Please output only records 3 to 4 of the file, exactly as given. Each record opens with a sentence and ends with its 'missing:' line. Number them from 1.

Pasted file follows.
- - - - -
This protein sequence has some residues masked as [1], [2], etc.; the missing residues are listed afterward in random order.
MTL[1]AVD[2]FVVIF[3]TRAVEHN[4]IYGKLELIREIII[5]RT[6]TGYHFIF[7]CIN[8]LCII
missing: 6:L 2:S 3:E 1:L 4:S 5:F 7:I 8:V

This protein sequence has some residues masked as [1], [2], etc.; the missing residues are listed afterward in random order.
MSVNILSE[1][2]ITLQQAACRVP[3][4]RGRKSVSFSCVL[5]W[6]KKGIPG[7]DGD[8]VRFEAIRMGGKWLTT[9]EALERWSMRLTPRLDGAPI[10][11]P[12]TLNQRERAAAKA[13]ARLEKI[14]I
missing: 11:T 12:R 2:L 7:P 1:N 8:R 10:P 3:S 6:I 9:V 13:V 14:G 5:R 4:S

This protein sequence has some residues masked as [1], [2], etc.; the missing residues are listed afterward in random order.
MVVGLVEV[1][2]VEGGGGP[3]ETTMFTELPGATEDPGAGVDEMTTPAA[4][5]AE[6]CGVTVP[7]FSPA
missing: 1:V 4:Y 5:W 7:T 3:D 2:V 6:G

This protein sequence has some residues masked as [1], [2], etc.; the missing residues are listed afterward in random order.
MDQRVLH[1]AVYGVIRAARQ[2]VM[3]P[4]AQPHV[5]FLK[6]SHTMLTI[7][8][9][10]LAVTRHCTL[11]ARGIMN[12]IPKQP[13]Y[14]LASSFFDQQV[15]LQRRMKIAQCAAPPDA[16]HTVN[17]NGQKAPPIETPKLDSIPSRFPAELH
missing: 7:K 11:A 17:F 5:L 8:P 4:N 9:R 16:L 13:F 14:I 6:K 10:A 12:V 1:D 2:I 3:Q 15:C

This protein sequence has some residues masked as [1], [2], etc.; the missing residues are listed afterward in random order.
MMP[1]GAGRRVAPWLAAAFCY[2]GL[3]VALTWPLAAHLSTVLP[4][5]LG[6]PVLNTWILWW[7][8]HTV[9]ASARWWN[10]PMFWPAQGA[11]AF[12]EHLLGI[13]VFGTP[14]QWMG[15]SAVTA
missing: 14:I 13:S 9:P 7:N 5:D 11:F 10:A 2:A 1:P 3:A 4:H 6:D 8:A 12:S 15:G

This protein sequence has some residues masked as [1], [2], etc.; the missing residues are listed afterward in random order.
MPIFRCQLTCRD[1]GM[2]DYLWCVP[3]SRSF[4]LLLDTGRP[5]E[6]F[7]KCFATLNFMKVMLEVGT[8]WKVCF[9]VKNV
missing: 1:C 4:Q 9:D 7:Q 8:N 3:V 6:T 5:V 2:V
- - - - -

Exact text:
This protein sequence has some residues masked as [1], [2], etc.; the missing residues are listed afterward in random order.
MVVGLVEV[1][2]VEGGGGP[3]ETTMFTELPGATEDPGAGVDEMTTPAA[4][5]AE[6]CGVTVP[7]FSPA
missing: 1:V 4:Y 5:W 7:T 3:D 2:V 6:G

This protein sequence has some residues masked as [1], [2], etc.; the missing residues are listed afterward in random order.
MDQRVLH[1]AVYGVIRAARQ[2]VM[3]P[4]AQPHV[5]FLK[6]SHTMLTI[7][8][9][10]LAVTRHCTL[11]ARGIMN[12]IPKQP[13]Y[14]LASSFFDQQV[15]LQRRMKIAQCAAPPDA[16]HTVN[17]NGQKAPPIETPKLDSIPSRFPAELH
missing: 7:K 11:A 17:F 5:L 8:P 4:N 9:R 16:L 13:F 14:I 6:K 10:A 12:V 1:D 2:I 3:Q 15:C